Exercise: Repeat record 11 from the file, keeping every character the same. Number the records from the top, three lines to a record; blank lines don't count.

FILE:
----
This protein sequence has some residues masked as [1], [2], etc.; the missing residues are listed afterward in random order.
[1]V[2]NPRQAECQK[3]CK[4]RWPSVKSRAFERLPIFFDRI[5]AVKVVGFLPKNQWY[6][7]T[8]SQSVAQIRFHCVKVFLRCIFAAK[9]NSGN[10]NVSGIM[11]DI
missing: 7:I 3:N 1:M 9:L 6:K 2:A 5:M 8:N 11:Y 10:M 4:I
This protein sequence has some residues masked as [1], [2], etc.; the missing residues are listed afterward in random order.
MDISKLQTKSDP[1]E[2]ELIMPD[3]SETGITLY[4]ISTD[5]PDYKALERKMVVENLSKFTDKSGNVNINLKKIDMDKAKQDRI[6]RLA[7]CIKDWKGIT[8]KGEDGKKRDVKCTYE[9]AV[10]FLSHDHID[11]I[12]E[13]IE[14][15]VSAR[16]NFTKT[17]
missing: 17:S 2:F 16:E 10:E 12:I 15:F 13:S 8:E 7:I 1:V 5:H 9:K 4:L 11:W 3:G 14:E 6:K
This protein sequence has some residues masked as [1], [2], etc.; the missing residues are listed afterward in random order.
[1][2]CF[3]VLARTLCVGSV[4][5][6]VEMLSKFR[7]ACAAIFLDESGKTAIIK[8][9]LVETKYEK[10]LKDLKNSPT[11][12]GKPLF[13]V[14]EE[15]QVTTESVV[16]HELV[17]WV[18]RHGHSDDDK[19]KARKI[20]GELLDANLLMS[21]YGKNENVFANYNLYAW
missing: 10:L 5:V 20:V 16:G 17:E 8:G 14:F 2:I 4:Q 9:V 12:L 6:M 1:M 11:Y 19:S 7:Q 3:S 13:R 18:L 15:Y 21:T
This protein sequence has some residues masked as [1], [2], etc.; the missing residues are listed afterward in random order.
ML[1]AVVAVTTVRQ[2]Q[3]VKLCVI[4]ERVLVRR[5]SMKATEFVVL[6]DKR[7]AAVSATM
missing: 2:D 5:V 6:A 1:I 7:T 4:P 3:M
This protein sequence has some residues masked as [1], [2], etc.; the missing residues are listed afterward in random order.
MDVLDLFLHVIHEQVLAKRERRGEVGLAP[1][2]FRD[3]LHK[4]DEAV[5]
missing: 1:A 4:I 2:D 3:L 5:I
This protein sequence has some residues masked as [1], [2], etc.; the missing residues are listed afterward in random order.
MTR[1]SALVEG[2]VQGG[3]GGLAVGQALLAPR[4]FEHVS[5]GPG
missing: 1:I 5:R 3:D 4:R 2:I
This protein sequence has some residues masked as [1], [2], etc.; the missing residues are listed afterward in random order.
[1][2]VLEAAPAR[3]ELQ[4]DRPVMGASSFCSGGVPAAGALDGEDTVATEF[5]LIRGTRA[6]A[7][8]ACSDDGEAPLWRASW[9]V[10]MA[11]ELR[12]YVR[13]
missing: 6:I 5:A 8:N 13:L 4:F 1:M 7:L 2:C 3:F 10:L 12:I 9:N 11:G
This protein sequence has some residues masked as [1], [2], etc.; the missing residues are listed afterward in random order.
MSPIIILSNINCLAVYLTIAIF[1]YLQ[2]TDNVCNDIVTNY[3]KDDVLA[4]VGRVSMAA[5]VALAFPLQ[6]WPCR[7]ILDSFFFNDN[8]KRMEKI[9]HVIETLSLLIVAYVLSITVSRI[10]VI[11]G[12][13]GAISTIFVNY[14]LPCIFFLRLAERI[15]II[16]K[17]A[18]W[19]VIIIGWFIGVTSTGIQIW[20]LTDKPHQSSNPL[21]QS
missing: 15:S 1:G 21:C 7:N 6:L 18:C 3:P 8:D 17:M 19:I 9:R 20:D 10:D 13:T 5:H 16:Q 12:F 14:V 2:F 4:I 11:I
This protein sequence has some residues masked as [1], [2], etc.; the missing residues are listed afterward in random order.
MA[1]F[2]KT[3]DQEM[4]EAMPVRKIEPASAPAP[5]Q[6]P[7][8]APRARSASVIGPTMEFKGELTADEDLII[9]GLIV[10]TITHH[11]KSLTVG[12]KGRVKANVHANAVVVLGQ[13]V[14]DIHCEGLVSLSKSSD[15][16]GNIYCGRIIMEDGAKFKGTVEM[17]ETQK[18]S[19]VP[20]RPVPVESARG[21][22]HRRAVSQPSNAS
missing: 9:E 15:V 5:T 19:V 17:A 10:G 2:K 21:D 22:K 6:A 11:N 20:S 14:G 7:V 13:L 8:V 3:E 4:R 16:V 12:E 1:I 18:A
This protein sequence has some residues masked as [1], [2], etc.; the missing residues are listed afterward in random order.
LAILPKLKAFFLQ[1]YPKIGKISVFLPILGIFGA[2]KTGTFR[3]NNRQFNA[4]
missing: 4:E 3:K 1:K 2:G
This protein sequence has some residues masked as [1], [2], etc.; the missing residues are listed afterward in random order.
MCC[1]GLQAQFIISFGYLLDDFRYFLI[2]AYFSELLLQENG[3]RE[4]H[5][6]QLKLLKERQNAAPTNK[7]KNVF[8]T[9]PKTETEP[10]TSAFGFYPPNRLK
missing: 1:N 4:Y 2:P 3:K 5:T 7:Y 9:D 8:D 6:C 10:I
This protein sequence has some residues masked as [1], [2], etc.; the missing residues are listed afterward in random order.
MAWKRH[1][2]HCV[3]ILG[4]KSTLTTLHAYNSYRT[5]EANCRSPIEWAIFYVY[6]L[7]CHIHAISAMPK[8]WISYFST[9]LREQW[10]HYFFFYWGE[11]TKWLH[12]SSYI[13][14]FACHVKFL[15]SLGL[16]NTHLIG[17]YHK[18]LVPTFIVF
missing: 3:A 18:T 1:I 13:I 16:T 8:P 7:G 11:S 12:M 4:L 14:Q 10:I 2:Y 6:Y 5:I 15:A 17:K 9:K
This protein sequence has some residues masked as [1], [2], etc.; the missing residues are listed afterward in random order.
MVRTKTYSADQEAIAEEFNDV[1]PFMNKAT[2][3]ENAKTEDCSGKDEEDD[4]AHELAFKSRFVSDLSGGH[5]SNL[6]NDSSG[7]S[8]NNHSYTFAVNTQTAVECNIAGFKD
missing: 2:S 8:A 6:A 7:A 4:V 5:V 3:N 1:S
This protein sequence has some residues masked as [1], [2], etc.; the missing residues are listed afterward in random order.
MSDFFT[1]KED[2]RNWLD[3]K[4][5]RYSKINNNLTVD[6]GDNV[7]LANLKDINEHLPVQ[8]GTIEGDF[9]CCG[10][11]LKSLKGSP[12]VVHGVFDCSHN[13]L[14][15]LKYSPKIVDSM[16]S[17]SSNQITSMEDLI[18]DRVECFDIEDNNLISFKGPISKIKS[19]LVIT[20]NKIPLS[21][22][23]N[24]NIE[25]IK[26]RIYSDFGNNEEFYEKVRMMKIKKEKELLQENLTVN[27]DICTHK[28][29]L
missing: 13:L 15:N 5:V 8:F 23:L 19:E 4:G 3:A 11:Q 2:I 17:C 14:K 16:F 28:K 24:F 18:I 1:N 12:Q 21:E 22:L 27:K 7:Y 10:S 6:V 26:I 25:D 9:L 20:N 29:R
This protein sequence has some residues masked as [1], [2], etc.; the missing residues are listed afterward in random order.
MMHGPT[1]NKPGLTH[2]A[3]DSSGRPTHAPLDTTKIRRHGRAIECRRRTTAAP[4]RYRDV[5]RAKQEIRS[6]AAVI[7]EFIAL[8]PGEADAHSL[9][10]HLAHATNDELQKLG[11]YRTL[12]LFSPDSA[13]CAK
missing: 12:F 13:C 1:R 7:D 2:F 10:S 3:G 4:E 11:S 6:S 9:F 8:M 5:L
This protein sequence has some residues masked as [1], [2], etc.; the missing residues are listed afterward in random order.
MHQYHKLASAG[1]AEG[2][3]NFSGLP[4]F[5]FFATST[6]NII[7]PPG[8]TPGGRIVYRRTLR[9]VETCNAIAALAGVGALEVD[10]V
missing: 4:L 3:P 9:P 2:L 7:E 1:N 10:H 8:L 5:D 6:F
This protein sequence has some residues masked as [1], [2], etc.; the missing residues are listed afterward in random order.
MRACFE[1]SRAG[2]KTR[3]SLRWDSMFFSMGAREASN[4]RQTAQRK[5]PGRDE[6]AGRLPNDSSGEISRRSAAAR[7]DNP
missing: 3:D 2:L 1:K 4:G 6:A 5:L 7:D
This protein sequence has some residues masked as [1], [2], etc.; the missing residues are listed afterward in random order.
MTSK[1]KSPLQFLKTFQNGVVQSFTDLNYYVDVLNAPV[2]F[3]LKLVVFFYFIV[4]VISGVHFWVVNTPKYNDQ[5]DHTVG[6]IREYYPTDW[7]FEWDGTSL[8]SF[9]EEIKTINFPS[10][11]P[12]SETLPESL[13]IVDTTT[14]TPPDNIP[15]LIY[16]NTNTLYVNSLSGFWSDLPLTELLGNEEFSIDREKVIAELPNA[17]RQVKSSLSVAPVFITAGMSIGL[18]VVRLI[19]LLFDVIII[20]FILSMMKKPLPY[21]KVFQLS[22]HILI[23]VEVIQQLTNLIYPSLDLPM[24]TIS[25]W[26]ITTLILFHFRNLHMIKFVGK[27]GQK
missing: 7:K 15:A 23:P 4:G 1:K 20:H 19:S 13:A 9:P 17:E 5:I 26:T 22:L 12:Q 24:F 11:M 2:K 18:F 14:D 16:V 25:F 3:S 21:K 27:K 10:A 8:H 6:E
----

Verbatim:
This protein sequence has some residues masked as [1], [2], etc.; the missing residues are listed afterward in random order.
MCC[1]GLQAQFIISFGYLLDDFRYFLI[2]AYFSELLLQENG[3]RE[4]H[5][6]QLKLLKERQNAAPTNK[7]KNVF[8]T[9]PKTETEP[10]TSAFGFYPPNRLK
missing: 1:N 4:Y 2:P 3:K 5:T 7:Y 9:D 8:D 6:C 10:I